"Get down! Quick!"
"Get down! Now!"
She rolled her eyes and yanked him to the floor before doing an army crawl toward the door.
"Because we're not supposed to be here, idiot."
"Oh, right." He followed her to the door, crawling on his hands and knees like a dog.
She reached the door and raised her hand, gripping the handle firmly as she twisted it. The door popped open and she peered outside into the dark street. Empty. She stood up, making sure her weapons were secure, then bolted for the edge of the porch. A shot went off and she heard a thud behind her. She hit the rail and vaulted over, landing heavily in the thick bushes.
Tearing her way through the clinging branches and leaves, she raced across the lawn, using the few trees as cover from the bullets whizzing past her head. As she neared the black sedan she arrived in, a projectile slammed into her shoulder, knocking her sideways.
She rolled with the impact, feeling the pain spiderweb up through her shoulder to her neck and down to her fingertips. Grunting, she launched herself to her feet and stumbled to the car. She could hear the guns still firing, the bullets thumping into the car's thick hide.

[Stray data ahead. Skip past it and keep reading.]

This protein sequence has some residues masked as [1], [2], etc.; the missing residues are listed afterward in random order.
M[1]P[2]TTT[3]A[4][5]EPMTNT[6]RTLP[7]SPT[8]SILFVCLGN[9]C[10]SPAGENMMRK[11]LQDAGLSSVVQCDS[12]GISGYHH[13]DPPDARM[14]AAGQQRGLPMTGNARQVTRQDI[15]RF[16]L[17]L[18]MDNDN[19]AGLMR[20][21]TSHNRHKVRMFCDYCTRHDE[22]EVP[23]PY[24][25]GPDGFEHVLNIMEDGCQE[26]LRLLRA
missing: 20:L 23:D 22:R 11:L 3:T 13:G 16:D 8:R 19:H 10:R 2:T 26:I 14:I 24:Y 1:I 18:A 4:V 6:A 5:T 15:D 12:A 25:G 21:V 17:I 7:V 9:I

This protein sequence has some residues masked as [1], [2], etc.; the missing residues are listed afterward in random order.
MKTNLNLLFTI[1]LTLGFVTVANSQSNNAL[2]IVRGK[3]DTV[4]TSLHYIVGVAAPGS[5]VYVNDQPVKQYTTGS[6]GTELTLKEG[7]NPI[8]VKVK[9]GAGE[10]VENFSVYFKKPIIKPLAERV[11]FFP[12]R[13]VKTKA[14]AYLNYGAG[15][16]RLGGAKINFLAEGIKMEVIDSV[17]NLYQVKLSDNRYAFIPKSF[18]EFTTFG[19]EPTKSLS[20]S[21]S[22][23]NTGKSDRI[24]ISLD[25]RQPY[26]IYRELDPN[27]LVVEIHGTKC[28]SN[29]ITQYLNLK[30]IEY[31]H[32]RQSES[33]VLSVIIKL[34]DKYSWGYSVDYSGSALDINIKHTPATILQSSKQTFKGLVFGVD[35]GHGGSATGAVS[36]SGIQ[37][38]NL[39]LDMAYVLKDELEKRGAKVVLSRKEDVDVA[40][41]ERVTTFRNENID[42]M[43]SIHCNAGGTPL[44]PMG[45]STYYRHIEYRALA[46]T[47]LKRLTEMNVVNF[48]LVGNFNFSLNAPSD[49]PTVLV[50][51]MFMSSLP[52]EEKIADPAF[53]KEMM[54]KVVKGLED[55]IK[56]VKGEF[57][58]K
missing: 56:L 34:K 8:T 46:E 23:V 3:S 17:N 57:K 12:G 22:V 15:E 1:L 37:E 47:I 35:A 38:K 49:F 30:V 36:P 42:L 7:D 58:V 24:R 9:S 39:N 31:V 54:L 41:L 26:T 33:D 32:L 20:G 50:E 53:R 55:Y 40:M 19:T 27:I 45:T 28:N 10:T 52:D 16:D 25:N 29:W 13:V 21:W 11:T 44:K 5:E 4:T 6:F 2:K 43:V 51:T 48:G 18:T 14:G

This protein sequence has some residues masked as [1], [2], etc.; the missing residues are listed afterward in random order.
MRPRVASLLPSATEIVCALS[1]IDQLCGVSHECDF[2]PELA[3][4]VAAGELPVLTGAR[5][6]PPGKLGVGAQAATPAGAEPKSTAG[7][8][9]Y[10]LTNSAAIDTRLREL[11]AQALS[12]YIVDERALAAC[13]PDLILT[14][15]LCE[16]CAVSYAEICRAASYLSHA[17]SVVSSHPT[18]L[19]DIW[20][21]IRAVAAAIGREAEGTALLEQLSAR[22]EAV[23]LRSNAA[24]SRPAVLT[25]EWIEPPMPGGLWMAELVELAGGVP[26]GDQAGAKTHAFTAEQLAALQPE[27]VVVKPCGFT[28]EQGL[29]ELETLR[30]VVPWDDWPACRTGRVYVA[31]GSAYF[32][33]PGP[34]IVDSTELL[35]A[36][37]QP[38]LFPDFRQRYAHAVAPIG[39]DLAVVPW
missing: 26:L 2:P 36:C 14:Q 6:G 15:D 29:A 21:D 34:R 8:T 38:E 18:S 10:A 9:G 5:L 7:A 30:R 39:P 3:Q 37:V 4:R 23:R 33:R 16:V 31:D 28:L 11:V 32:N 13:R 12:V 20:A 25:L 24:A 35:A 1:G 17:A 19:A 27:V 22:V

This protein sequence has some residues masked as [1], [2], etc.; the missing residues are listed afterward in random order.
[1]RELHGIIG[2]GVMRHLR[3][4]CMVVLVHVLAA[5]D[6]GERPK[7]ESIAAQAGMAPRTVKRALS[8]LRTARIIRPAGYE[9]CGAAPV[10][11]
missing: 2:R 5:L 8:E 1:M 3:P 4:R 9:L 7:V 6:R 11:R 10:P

The car was unlocked, so she gripped the handle and ripped the door open. The glass in the window shattered as a bullet pierced it, spraying tiny, diamond-like pieces all over her. She hopped in the seat, ignoring the small cuts on her hands and face. The keys weren't in the ignition. She tried to remember where her partner would have put them. Fumbling around, she found them in the cup holder, then shoved the key into the ignition.
The car roared to life and the lights illuminated the street in front of her. She could see the gunman who had shot her window off to her left. Other figures moved swiftly through the shadows on either side of the street.
She slammed the car into gear and stomped on the pedal. The wheels screamed for several tense moments before the car took off. She'd gone only fifteen feet before a man with a rocket launcher stepped into her path, locked and loaded. She slammed on the brakes.
"Aaaand, cut! Excellent work everyone! Beautiful! Now we'll load up for the real action."
The woman opened the door and rolled out of the car, sliding to her knees to rest for a few minutes. She glared at the director. Real action? Explosions weren't real action. The real action was what she just did, without a stunt-woman. She stood and shrugged to alleviate her irritation. The shrug brought new pain.
Rubbing her wounded shoulder, she walked back to her trailer, mumbling, "I didn't think rubber bullets were supposed to hurt this bad."
**Origin of the story: There are 15-minute writing dashes at Milk Wood in Second Life every day at 5amSLT and 6:30pmSLT. This story is from the 3-28-11 morning dash, using the prompt "action."**